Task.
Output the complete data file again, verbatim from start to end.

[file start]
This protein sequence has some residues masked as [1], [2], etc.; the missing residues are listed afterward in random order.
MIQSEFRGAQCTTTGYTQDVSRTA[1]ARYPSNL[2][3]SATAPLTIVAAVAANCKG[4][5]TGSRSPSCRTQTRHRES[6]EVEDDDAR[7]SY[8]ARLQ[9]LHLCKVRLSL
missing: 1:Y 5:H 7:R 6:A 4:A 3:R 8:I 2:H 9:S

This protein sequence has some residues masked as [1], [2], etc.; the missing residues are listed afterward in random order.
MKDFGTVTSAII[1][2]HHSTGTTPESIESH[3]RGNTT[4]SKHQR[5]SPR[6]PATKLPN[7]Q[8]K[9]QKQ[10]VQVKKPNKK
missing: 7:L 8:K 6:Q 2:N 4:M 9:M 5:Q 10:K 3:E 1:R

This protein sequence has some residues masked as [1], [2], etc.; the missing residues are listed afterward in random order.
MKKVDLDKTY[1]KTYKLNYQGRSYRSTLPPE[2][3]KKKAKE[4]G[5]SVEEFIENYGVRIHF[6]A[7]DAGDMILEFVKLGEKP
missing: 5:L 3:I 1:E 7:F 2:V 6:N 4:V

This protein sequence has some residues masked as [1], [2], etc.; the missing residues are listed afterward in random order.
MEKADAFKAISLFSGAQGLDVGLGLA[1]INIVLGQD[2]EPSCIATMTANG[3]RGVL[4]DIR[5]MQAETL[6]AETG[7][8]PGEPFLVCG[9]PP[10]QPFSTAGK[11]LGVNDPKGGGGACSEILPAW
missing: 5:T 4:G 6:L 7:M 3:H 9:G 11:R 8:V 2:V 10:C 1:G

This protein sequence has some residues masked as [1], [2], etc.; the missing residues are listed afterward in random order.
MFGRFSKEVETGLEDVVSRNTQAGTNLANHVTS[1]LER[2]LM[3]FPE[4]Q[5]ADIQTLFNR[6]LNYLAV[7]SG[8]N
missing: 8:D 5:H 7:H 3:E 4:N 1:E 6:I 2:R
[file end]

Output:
This protein sequence has some residues masked as [1], [2], etc.; the missing residues are listed afterward in random order.
MIQSEFRGAQCTTTGYTQDVSRTA[1]ARYPSNL[2][3]SATAPLTIVAAVAANCKG[4][5]TGSRSPSCRTQTRHRES[6]EVEDDDAR[7]SY[8]ARLQ[9]LHLCKVRLSL
missing: 1:Y 5:H 7:R 6:A 4:A 3:R 8:I 2:H 9:S

This protein sequence has some residues masked as [1], [2], etc.; the missing residues are listed afterward in random order.
MKDFGTVTSAII[1][2]HHSTGTTPESIESH[3]RGNTT[4]SKHQR[5]SPR[6]PATKLPN[7]Q[8]K[9]QKQ[10]VQVKKPNKK
missing: 7:L 8:K 6:Q 2:N 4:M 9:M 5:Q 10:K 3:E 1:R

This protein sequence has some residues masked as [1], [2], etc.; the missing residues are listed afterward in random order.
MKKVDLDKTY[1]KTYKLNYQGRSYRSTLPPE[2][3]KKKAKE[4]G[5]SVEEFIENYGVRIHF[6]A[7]DAGDMILEFVKLGEKP
missing: 5:L 3:I 1:E 7:F 2:V 6:N 4:V

This protein sequence has some residues masked as [1], [2], etc.; the missing residues are listed afterward in random order.
MEKADAFKAISLFSGAQGLDVGLGLA[1]INIVLGQD[2]EPSCIATMTANG[3]RGVL[4]DIR[5]MQAETL[6]AETG[7][8]PGEPFLVCG[9]PP[10]QPFSTAGK[11]LGVNDPKGGGGACSEILPAW
missing: 5:T 4:G 6:L 7:M 3:H 9:G 11:R 8:V 2:V 10:C 1:G

This protein sequence has some residues masked as [1], [2], etc.; the missing residues are listed afterward in random order.
MFGRFSKEVETGLEDVVSRNTQAGTNLANHVTS[1]LER[2]LM[3]FPE[4]Q[5]ADIQTLFNR[6]LNYLAV[7]SG[8]N
missing: 8:D 5:H 7:H 3:E 4:N 1:E 6:I 2:R